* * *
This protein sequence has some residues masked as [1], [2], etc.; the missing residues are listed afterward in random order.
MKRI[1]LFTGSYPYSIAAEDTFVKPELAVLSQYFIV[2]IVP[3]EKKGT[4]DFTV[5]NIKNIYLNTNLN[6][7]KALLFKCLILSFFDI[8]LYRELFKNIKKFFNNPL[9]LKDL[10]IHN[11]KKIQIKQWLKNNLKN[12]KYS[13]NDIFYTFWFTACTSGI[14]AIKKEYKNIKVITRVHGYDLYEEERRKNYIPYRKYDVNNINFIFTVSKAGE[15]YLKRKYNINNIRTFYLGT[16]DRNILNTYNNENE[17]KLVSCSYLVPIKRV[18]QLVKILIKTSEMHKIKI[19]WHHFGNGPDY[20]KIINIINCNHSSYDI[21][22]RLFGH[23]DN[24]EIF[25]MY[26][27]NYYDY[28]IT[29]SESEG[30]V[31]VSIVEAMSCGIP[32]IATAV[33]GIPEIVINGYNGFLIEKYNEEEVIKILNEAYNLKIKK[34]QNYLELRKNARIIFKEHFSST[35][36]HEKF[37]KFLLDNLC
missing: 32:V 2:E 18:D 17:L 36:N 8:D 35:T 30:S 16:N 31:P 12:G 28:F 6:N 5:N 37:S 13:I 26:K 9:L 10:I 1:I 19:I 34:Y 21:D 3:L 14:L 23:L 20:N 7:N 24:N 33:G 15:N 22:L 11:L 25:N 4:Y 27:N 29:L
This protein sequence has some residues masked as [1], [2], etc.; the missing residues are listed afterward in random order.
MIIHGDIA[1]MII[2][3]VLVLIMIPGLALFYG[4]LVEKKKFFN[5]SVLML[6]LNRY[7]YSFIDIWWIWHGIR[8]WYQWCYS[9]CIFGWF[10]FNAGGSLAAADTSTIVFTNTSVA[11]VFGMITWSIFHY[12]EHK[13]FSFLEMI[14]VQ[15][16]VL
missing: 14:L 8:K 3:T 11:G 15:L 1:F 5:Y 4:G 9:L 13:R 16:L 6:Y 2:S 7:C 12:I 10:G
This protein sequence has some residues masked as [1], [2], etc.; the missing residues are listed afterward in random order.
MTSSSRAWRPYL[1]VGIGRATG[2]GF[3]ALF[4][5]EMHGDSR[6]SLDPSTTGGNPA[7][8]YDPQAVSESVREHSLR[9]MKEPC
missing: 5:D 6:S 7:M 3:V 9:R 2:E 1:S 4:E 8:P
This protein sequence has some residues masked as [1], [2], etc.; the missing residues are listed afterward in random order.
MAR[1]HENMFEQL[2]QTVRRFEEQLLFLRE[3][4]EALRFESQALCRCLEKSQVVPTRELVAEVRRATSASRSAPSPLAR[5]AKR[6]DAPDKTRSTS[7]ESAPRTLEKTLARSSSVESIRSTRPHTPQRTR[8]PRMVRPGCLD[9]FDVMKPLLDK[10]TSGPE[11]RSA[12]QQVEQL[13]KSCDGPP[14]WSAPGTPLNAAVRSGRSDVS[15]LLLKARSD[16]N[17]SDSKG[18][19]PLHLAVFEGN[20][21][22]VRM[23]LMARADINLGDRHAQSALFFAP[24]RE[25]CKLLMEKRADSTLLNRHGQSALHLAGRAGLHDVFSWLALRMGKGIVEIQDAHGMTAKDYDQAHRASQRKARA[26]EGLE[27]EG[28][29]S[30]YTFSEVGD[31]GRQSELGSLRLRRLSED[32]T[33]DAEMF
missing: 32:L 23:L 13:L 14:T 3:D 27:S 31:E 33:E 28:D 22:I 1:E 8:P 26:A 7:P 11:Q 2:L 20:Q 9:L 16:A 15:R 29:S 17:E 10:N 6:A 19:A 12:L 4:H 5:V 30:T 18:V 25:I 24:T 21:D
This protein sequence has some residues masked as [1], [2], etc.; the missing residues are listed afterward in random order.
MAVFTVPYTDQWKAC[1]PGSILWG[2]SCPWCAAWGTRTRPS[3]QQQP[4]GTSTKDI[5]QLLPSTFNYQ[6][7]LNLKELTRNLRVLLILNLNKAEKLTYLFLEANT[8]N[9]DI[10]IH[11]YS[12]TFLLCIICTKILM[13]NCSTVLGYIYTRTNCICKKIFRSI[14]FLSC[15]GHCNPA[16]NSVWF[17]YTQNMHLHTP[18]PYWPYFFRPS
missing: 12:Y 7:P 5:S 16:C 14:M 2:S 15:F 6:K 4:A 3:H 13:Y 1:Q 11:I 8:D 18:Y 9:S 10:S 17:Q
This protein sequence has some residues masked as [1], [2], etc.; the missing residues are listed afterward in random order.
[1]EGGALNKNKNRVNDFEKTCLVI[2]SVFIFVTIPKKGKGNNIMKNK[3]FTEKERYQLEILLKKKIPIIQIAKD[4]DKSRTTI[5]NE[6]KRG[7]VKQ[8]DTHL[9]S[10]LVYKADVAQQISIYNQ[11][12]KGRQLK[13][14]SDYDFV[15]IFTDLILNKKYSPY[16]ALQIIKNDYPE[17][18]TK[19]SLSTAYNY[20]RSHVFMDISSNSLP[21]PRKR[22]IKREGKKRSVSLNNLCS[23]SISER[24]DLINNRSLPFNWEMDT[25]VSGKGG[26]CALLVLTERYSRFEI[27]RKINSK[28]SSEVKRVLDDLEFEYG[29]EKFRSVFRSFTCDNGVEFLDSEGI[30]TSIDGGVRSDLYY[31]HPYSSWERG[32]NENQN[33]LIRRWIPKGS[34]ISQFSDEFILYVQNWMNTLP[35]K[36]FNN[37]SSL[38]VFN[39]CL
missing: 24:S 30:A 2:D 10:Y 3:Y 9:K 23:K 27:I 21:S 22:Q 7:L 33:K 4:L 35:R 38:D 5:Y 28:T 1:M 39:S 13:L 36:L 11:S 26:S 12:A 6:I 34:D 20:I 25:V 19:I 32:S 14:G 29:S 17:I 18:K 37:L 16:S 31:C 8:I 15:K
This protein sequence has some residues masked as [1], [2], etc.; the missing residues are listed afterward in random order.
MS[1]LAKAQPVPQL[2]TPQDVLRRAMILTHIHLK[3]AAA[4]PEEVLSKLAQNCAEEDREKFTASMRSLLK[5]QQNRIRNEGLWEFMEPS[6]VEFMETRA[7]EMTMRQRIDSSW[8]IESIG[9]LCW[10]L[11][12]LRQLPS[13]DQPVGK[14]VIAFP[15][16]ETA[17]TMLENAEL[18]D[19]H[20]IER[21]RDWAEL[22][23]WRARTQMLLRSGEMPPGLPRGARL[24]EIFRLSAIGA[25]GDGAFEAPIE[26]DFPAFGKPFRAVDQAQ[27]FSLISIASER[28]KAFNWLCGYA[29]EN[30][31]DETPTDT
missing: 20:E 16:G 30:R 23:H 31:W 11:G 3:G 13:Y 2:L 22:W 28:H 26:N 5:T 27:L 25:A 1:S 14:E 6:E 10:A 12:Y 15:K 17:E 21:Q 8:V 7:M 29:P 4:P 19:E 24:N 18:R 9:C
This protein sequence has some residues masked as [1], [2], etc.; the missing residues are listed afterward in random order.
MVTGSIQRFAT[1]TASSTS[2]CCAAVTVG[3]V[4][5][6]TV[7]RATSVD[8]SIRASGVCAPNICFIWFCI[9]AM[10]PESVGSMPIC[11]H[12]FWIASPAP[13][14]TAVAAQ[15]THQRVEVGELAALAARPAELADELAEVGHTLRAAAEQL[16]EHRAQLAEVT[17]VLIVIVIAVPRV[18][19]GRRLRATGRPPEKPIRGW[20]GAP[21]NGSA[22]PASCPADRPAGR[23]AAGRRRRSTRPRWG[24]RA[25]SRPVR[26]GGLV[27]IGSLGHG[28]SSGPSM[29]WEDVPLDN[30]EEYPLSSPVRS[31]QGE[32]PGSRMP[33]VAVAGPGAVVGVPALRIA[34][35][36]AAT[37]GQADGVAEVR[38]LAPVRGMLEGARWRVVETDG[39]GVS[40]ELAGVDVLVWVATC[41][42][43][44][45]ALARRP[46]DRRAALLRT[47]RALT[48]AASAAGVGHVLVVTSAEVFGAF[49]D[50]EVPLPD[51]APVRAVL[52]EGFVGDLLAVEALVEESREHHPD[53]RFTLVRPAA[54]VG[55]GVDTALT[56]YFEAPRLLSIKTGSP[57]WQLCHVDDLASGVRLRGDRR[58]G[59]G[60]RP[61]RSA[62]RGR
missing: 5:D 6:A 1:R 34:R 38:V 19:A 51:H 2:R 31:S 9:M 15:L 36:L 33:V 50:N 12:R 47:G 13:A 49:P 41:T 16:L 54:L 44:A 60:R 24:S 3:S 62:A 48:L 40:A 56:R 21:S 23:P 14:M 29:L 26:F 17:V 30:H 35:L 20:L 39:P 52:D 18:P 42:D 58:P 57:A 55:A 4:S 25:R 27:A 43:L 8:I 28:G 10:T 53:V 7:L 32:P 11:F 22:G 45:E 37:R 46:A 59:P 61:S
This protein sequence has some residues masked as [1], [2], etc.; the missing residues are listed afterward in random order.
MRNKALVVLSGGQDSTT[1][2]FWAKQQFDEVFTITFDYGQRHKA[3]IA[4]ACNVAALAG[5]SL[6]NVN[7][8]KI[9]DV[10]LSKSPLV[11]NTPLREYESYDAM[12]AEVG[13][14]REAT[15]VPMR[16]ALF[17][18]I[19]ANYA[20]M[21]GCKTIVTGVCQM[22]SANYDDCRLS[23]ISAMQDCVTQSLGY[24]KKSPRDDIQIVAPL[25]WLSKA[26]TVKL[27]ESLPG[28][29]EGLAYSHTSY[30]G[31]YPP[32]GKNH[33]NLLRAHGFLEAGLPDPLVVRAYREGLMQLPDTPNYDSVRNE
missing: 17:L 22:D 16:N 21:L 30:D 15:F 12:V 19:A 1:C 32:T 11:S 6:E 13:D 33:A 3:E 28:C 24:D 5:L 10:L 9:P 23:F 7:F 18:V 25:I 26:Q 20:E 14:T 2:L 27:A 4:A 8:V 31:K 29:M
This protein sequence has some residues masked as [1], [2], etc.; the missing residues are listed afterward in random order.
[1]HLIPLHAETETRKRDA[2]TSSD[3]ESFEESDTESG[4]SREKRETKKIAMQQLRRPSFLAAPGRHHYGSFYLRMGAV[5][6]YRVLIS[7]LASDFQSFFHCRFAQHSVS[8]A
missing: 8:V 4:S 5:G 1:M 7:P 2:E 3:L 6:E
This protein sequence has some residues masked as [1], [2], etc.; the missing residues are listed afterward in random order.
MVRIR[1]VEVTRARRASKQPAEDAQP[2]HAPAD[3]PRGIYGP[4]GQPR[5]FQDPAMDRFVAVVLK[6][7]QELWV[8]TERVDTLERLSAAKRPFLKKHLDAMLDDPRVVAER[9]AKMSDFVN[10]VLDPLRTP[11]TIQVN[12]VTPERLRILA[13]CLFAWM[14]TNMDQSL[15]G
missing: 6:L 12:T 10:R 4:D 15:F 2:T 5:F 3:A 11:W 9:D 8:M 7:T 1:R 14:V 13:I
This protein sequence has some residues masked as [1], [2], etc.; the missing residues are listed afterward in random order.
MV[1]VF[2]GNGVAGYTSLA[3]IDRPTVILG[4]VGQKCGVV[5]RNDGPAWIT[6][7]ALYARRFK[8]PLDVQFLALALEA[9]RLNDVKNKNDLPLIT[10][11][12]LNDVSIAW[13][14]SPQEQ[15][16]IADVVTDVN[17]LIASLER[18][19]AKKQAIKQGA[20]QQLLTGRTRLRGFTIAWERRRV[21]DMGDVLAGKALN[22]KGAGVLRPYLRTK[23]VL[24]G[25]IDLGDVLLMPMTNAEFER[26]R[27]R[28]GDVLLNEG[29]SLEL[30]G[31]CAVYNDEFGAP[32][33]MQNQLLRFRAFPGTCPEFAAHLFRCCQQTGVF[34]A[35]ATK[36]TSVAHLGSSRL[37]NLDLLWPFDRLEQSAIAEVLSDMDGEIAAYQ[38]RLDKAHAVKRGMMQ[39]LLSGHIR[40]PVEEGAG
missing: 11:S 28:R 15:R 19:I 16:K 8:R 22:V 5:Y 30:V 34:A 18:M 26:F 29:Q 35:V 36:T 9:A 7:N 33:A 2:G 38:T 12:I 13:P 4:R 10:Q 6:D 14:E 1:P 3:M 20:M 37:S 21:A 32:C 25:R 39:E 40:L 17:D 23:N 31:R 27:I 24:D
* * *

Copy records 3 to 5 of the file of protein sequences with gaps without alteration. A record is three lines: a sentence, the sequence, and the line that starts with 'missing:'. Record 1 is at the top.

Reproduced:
This protein sequence has some residues masked as [1], [2], etc.; the missing residues are listed afterward in random order.
MTSSSRAWRPYL[1]VGIGRATG[2]GF[3]ALF[4][5]EMHGDSR[6]SLDPSTTGGNPA[7][8]YDPQAVSESVREHSLR[9]MKEPC
missing: 5:D 6:S 7:M 3:V 9:R 2:E 1:S 4:E 8:P
This protein sequence has some residues masked as [1], [2], etc.; the missing residues are listed afterward in random order.
MAR[1]HENMFEQL[2]QTVRRFEEQLLFLRE[3][4]EALRFESQALCRCLEKSQVVPTRELVAEVRRATSASRSAPSPLAR[5]AKR[6]DAPDKTRSTS[7]ESAPRTLEKTLARSSSVESIRSTRPHTPQRTR[8]PRMVRPGCLD[9]FDVMKPLLDK[10]TSGPE[11]RSA[12]QQVEQL[13]KSCDGPP[14]WSAPGTPLNAAVRSGRSDVS[15]LLLKARSD[16]N[17]SDSKG[18][19]PLHLAVFEGN[20][21][22]VRM[23]LMARADINLGDRHAQSALFFAP[24]RE[25]CKLLMEKRADSTLLNRHGQSALHLAGRAGLHDVFSWLALRMGKGIVEIQDAHGMTAKDYDQAHRASQRKARA[26]EGLE[27]EG[28][29]S[30]YTFSEVGD[31]GRQSELGSLRLRRLSED[32]T[33]DAEMF
missing: 32:L 23:L 13:L 14:T 3:D 27:S 31:E 33:E 28:D 22:I 1:E 8:P 26:A 7:P 11:Q 2:L 20:Q 9:L 16:A 15:R 29:S 17:E 10:N 6:A 19:A 12:L 4:H 5:V 30:T 18:V 25:I 24:T 21:D
This protein sequence has some residues masked as [1], [2], etc.; the missing residues are listed afterward in random order.
MAVFTVPYTDQWKAC[1]PGSILWG[2]SCPWCAAWGTRTRPS[3]QQQP[4]GTSTKDI[5]QLLPSTFNYQ[6][7]LNLKELTRNLRVLLILNLNKAEKLTYLFLEANT[8]N[9]DI[10]IH[11]YS[12]TFLLCIICTKILM[13]NCSTVLGYIYTRTNCICKKIFRSI[14]FLSC[15]GHCNPA[16]NSVWF[17]YTQNMHLHTP[18]PYWPYFFRPS
missing: 12:Y 7:P 5:S 16:C 14:M 2:S 15:F 6:K 4:A 3:H 13:Y 1:Q 11:I 8:D 18:Y 9:S 10:S 17:Q